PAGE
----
Do You Hear The People Sing? Key Point Analysis via Iterative Clustering and Abstractive Summarisation

Research output: Contribution to conferencePaperpeer-review

Abstract

Argument summarisation is a promising but currently under-explored field. Recent work has aimed to provide textual summaries in the form of concise and salient short texts, i.e., key points (KPs), in a task known as Key Point Analysis (KPA). One of the main challenges in KPA is finding high-quality key point candidates from dozens of arguments even in a small corpus. Furthermore, evaluating key points is crucial in ensuring that the automatically generated summaries are useful. Although automatic methods for evaluating summarisation have considerably advanced over the years, they mainly focus on sentence-level comparison, making it difficult to measure the quality of a summary (a set of KPs) as a whole. Aggravating this problem is the fact that human evaluation is costly and unreproducible. To address the above issues, we propose a two-step abstractive summarisation framework based on neural topic modelling with an iterative clustering procedure, to generate key points which are aligned with how humans identify key points. Our experiments show that our framework advances the state of the art in KPA, with performance improvement of up to 14 (absolute) percentage points, in terms of both ROUGE and our own proposed evaluation metrics. Furthermore, we evaluate the generated summaries using a novel set-based evaluation toolkit. Our quantitative analysis demonstrates the effectiveness of our proposed evaluation metrics in assessing the quality of generated KPs. Human evaluation further demonstrates the advantages of our approach and validates that our proposed evaluation metric is more consistent with human judgment than ROUGE scores.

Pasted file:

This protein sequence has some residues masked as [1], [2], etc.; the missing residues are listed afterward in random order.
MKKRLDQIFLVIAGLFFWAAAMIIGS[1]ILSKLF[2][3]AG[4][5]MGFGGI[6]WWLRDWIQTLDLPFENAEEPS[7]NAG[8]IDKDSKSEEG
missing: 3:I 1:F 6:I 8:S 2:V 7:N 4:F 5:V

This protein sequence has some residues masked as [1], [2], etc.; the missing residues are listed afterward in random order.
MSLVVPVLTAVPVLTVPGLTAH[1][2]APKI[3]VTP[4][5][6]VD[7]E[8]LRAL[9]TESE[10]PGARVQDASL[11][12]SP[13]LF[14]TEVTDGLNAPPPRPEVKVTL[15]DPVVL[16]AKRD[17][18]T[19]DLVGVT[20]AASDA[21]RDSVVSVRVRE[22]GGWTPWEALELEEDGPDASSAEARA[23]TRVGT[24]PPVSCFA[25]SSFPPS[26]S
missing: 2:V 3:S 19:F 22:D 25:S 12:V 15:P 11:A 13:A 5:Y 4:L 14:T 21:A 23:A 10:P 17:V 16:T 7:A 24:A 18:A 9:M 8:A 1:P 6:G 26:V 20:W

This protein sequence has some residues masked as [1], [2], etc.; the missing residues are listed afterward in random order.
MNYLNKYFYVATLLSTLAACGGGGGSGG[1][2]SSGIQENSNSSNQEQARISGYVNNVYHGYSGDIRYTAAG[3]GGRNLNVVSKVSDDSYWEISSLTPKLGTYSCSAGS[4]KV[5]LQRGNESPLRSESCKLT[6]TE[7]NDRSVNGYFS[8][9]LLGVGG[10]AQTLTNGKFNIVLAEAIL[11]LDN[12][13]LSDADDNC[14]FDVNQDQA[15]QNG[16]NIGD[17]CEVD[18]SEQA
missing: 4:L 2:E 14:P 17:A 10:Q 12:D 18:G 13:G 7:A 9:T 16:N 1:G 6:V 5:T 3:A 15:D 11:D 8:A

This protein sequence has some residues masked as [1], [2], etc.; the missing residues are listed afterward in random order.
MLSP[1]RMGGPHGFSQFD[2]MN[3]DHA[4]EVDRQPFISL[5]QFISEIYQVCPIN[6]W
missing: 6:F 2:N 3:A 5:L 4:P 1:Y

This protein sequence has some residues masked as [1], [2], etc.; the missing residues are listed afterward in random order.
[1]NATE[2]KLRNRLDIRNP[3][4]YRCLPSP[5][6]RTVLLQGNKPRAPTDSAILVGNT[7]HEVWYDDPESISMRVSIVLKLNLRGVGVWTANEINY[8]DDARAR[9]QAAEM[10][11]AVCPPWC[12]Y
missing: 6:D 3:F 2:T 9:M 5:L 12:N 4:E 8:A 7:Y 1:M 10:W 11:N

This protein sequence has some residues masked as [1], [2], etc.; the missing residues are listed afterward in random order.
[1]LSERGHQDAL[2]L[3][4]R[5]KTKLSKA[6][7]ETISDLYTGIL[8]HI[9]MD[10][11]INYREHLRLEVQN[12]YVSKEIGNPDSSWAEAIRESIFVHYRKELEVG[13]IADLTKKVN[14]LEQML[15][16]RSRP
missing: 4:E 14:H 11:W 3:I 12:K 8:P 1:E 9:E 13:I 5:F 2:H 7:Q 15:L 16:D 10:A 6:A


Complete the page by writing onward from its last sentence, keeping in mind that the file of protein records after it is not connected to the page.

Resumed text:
Original languageEnglish
Pages14064-14080
Number of pages17
DOIs
Publication statusPublished - 2023
EventProceedings of the 61st Annual Meeting of the Association for Computational Linguistics (Volume 1: Long Papers) - Toronto, Canada
Duration: 1 Jul 20231 Jul 2023

Conference

ConferenceProceedings of the 61st Annual Meeting of the Association for Computational Linguistics (Volume 1: Long Papers)
Period1/07/231/07/23

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